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Will there be a season?

Recent events cast doubt on the feasibility of having a season... and trusting players to follow protocol.

Re-opening Continues Across Densely Populated New York And New Jersey Areas Photo by Alexi Rosenfeld/Getty Images

Here we are, in mid-August, wondering not about who will start for St. John’s, how Mike Anderson will build on a surprise finish with the Johnnies, or how tough the schedule is.

We are talking about whether and when we will see men’s and women’s basketball again. Whether 2020-21 will be an asterisk or a dashed line.

The Big East has already announced that fall competition will not include non-conference play. For those sports — men’s and women’s soccer, cross-country and volleyball — hope seems fairly dim for playing in the fall at all.

The league said that “no decision is being made at this time regarding Big East fall sports conference competition and championships,” adding that decisions will be made by monitoring COVID-19 conditions around the country and following NCAA guidelines.

Given the revenue hit around the country and restrictions on fans coming in, long-term hope for those sports is a worry.

On the football side, the “Power 5” conferences have started discussing cancelling fall football, with the Big Ten already pulling the cord on the curtain. The plan is to play in the spring, perhaps.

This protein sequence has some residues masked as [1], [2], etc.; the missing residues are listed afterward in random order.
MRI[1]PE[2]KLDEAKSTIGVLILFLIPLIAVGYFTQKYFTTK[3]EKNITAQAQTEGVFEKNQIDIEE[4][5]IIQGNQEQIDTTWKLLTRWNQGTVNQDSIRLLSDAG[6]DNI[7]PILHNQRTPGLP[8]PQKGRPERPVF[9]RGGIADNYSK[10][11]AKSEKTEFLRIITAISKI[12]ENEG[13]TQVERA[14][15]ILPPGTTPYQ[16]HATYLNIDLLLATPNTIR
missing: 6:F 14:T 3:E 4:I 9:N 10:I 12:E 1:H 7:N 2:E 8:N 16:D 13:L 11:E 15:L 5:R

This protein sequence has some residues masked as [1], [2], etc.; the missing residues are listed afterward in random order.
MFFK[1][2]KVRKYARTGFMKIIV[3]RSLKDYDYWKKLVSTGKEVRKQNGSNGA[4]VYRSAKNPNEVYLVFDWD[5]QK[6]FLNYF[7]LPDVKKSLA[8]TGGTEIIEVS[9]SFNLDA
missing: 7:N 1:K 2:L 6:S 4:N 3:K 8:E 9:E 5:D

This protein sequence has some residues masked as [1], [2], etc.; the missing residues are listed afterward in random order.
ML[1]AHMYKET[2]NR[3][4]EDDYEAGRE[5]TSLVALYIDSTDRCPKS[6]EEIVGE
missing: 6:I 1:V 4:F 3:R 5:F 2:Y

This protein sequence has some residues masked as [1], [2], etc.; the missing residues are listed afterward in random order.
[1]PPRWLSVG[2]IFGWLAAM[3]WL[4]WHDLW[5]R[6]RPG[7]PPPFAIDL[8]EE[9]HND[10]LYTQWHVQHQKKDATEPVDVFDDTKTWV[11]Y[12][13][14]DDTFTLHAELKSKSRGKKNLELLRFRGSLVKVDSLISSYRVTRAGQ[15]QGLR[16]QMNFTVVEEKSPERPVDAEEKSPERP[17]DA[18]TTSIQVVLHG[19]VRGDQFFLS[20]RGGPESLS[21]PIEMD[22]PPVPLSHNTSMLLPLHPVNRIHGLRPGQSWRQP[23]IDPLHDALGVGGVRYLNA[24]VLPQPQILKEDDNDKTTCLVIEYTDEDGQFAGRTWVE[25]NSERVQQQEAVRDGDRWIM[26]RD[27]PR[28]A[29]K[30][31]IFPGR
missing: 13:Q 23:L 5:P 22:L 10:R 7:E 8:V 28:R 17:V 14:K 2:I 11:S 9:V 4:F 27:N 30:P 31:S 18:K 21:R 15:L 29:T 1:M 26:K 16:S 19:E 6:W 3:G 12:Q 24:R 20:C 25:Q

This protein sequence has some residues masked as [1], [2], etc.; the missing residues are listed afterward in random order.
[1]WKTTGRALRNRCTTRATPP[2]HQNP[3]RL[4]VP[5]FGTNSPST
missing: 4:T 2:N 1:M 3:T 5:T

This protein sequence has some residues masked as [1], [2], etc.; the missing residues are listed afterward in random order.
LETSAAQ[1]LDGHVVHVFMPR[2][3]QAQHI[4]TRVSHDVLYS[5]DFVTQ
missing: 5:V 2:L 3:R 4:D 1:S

“Perhaps” should be concerning for college basketball. Already, the NCAA is saying that the season will start on time (November 10th), but give quarantine rules and community spread, it’s hard to imagine how that is going to happen. UConn’s women’s basketball coach, Geno Auriemma, thinks there will be a long wait.

If games start again, it is also hard to imagine that games will happen smoothly and as scheduled. Consider the most recent example of protocol/ curfew breaking from the professional ranks, where in baseball, Cleveland pitchers Zach Plesac and Mike Clevinger went out in Chicago... and Clevinger lied about it and flew home with the team.

Even for the young who feel they are invulnerable, there is an issue of trust here.

There is also an issue of money.

In the pros, there is money to send players home separately, money to keep the players fairly quarantined from other people and keep them fed and entertained. There is also a monetary incentive to follow the rules. How will this work in a Division I that spans from the well-funded Kentucky program to the far-less-well-funded Saint Peter’s (for example)?

Can the Big East and the NCAA solve those problems and get the players back on the court?